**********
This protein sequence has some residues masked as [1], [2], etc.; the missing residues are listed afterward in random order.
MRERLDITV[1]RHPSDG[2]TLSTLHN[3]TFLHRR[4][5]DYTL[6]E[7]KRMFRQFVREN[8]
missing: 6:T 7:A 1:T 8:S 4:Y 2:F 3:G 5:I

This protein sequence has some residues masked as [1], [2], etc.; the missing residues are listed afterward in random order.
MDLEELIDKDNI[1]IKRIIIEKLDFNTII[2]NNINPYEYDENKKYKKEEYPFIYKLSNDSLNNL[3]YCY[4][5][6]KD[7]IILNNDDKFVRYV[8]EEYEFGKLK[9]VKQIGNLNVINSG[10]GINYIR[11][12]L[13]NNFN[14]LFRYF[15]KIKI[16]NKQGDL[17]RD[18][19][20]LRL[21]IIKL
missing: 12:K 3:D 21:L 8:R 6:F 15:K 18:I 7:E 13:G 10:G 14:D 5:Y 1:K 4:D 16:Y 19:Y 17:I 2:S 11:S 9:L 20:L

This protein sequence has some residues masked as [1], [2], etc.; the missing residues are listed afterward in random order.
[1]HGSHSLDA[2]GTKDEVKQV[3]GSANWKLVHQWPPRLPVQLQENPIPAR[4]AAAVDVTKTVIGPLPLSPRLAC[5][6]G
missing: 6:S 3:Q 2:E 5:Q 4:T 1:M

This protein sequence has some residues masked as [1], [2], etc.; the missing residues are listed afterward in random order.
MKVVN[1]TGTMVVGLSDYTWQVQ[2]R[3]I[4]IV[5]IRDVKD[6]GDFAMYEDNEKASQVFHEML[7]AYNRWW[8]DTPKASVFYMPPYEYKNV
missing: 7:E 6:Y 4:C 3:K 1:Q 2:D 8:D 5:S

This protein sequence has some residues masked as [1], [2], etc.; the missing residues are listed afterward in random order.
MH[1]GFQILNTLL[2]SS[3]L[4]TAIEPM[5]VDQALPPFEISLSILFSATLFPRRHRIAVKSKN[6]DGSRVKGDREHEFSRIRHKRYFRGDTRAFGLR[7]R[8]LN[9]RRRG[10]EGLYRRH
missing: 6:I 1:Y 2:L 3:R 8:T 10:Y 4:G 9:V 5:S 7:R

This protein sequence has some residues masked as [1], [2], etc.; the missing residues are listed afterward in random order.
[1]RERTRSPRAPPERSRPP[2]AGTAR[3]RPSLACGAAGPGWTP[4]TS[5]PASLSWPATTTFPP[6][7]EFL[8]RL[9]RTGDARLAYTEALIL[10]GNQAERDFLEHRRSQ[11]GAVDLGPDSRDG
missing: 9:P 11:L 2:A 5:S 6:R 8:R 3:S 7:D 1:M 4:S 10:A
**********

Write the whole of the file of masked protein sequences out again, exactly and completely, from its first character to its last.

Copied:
This protein sequence has some residues masked as [1], [2], etc.; the missing residues are listed afterward in random order.
MRERLDITV[1]RHPSDG[2]TLSTLHN[3]TFLHRR[4][5]DYTL[6]E[7]KRMFRQFVREN[8]
missing: 6:T 7:A 1:T 8:S 4:Y 2:F 3:G 5:I

This protein sequence has some residues masked as [1], [2], etc.; the missing residues are listed afterward in random order.
MDLEELIDKDNI[1]IKRIIIEKLDFNTII[2]NNINPYEYDENKKYKKEEYPFIYKLSNDSLNNL[3]YCY[4][5][6]KD[7]IILNNDDKFVRYV[8]EEYEFGKLK[9]VKQIGNLNVINSG[10]GINYIR[11][12]L[13]NNFN[14]LFRYF[15]KIKI[16]NKQGDL[17]RD[18][19][20]LRL[21]IIKL
missing: 12:K 3:D 21:L 8:R 6:F 15:K 18:I 7:E 13:G 10:G 14:D 5:Y 1:K 4:D 16:Y 19:Y 17:I 2:S 11:S 9:L 20:L

This protein sequence has some residues masked as [1], [2], etc.; the missing residues are listed afterward in random order.
[1]HGSHSLDA[2]GTKDEVKQV[3]GSANWKLVHQWPPRLPVQLQENPIPAR[4]AAAVDVTKTVIGPLPLSPRLAC[5][6]G
missing: 6:S 3:Q 2:E 5:Q 4:T 1:M

This protein sequence has some residues masked as [1], [2], etc.; the missing residues are listed afterward in random order.
MKVVN[1]TGTMVVGLSDYTWQVQ[2]R[3]I[4]IV[5]IRDVKD[6]GDFAMYEDNEKASQVFHEML[7]AYNRWW[8]DTPKASVFYMPPYEYKNV
missing: 7:E 6:Y 4:C 3:K 1:Q 2:D 8:D 5:S

This protein sequence has some residues masked as [1], [2], etc.; the missing residues are listed afterward in random order.
MH[1]GFQILNTLL[2]SS[3]L[4]TAIEPM[5]VDQALPPFEISLSILFSATLFPRRHRIAVKSKN[6]DGSRVKGDREHEFSRIRHKRYFRGDTRAFGLR[7]R[8]LN[9]RRRG[10]EGLYRRH
missing: 6:I 1:Y 2:L 3:R 8:T 10:Y 4:G 9:V 5:S 7:R

This protein sequence has some residues masked as [1], [2], etc.; the missing residues are listed afterward in random order.
[1]RERTRSPRAPPERSRPP[2]AGTAR[3]RPSLACGAAGPGWTP[4]TS[5]PASLSWPATTTFPP[6][7]EFL[8]RL[9]RTGDARLAYTEALIL[10]GNQAERDFLEHRRSQ[11]GAVDLGPDSRDG
missing: 9:P 11:L 2:A 5:S 6:R 8:R 3:S 7:D 1:M 4:S 10:A